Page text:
As a key finance and operating executive in the telecommunications and media industries, Leo Hindery Jr. has worked for some of the most prominent CEOs in the country, including John Malone and Michael Armstrong. In fact, Hindery is as responsible as any kingpin for the consolidation that has taken place in media and telecom. No small thanks to the deals he helped execute, the two businesses are now often considered one.
But convergence has raised serious political and economic issues. Congress is now debating whether to reverse the Federal Communications Commission’s recent decision to allow further concentration of broadcast, radio, and print media ownership. Meanwhile, deregulation — which Hindery ardently championed in the 1990s — has encouraged overbuilding of fiber-optic networks and other infrastructure meant to carry content that shows no sign of materializing. One of the prime contributors to the capacity glut was Global Crossing Ltd., where Hindery served as CEO for seven months, in 2000.
Hindery lays much of the blame for the glut at the feet of lawmakers and the FCC for failing to anticipate such an outcome. But he also points a finger at management — for making rash deals without a strategic vision, and executing the deals badly.
Nowhere was the latter more apparent than in AT&T’s 2000 acquisition of MediaOne, a cable TV operator in key markets such as Atlanta, Boston, and Los Angeles. As CEO of AT&T Broadband, the company’s cable business (which has since been sold to Comcast), Hindery had much to do with that deal. And he has much to say about it today, both in his recent book about notable deal makers, The Biggest Game of All (Free Press, 2003), and in an interview he gave in May to Ronald Fink, deputy editor of CFO, at Hindery’s office in Manhattan’s Chrysler Building.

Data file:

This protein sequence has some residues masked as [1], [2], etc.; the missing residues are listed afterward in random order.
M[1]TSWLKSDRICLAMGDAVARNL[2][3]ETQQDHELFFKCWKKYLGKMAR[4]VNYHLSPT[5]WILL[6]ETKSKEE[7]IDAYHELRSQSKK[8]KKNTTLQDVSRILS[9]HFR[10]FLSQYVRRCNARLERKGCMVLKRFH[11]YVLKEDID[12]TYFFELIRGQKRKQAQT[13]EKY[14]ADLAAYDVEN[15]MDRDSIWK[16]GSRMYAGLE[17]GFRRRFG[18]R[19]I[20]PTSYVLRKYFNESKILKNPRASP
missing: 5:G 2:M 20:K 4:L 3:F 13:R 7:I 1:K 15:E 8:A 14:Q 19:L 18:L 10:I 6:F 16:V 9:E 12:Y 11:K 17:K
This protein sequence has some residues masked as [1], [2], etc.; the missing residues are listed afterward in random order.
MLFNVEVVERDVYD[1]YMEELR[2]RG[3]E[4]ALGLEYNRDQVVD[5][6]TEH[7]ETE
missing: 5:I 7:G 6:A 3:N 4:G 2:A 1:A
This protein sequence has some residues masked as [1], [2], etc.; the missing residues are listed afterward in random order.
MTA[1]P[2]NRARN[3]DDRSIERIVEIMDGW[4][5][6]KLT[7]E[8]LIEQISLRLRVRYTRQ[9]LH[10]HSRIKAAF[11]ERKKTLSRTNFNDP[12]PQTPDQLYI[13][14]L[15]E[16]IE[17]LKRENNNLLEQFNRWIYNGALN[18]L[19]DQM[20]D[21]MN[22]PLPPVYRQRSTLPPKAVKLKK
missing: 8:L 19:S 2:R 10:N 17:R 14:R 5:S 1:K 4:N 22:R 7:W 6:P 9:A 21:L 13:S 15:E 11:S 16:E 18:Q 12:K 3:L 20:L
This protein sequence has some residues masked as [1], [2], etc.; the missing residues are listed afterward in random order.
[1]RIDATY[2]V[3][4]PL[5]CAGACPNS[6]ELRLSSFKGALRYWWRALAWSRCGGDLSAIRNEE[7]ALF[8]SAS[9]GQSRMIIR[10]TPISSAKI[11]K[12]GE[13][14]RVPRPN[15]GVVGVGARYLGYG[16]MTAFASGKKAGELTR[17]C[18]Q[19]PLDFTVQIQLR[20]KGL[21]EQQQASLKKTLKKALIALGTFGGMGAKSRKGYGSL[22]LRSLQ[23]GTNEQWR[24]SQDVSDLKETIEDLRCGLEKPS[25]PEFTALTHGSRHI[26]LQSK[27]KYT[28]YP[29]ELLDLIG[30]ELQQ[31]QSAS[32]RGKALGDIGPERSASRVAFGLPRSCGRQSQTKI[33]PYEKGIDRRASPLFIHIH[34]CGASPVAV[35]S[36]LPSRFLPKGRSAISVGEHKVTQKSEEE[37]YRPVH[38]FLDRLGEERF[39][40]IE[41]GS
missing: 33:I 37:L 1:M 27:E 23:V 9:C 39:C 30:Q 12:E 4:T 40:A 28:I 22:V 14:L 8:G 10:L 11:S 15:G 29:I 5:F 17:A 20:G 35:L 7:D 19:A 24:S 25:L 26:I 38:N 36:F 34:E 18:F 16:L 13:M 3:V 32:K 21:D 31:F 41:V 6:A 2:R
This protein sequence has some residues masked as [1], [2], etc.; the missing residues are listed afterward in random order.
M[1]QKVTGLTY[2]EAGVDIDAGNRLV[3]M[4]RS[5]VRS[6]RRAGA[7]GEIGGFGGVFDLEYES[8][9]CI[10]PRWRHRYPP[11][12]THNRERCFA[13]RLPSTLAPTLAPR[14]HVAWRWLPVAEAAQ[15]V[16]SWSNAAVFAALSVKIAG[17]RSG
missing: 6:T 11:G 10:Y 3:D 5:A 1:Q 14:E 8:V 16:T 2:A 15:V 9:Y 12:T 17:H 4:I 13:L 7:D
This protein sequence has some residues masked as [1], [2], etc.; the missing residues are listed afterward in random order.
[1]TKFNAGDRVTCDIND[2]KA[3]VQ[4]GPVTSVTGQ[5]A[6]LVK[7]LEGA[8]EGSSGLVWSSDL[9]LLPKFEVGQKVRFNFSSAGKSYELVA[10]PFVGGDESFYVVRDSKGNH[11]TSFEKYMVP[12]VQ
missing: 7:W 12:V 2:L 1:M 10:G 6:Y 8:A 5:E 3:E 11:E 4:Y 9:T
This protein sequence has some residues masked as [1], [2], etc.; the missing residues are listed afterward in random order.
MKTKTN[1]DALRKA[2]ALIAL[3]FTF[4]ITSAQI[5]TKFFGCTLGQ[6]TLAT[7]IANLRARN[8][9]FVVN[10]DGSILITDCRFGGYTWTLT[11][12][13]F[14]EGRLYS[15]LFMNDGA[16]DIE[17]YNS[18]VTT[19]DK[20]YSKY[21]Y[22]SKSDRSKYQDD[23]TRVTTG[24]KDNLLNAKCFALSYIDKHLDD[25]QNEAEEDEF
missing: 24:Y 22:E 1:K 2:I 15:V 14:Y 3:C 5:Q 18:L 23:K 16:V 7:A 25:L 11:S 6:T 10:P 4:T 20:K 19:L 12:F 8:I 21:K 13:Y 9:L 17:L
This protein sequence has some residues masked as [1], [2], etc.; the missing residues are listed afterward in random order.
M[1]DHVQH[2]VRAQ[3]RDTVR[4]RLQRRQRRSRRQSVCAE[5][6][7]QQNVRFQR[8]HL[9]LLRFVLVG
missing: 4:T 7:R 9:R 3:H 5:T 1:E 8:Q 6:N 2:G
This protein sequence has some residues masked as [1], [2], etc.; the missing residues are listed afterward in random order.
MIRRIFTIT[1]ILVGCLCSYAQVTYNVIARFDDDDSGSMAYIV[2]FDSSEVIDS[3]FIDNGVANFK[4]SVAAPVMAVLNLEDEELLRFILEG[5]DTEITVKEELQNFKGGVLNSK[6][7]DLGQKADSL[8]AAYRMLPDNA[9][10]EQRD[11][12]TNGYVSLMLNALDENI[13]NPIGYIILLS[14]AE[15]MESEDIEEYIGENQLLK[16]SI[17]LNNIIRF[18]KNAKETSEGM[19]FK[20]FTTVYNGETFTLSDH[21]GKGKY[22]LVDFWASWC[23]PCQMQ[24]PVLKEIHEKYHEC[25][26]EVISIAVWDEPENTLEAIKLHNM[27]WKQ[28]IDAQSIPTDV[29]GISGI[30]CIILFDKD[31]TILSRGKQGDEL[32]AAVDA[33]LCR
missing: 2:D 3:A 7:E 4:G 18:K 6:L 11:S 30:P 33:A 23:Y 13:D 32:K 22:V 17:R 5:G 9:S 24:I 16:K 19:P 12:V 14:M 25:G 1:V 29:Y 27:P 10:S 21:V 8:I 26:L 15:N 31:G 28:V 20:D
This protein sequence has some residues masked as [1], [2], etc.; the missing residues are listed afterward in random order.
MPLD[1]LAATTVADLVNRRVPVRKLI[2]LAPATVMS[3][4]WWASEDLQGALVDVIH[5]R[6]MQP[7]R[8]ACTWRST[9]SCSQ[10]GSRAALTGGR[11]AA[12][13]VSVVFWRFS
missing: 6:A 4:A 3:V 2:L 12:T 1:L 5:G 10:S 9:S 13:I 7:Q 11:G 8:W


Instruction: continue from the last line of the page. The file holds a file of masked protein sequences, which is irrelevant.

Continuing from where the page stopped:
Hindery’s views of that transaction, and on the overall climate for telecom and media, help put into perspective certain challenges facing finance executives today in any industry. Indeed, the same short-term thinking that plagues many media and telecom combinations has diminished the viability of all sorts of companies. In Hindery’s view, the fundamental problem lies in a compensation system that encourages deal making for its own sake. But he says tactical mistakes have also fouled up many transactions.
Today, at 55, Hindery remains active in the deal-making game, as chairman and CEO of the Yankees Entertainment & Sports (YES) Network. He recently completed long negotiations with Cablevision to carry Yankee games in the New York City area, demonstrating his ability to work with arguably the toughest CEO of them all — George Steinbrenner.
What do you think of the FCC’s decision to lift existing limits on further consolidation in the media industry?
In this environment, you need more regulation than we have today, not less. When we had hundreds of cable companies and programming was scattered all over the country and markets were shared among multiple companies, nobody could really get too out of control. But now you have a world where, from a cable perspective, each of the core markets in the United States is wholly owned by a single operator. Five years ago there were nine operators in the Bay Area; today there’s one.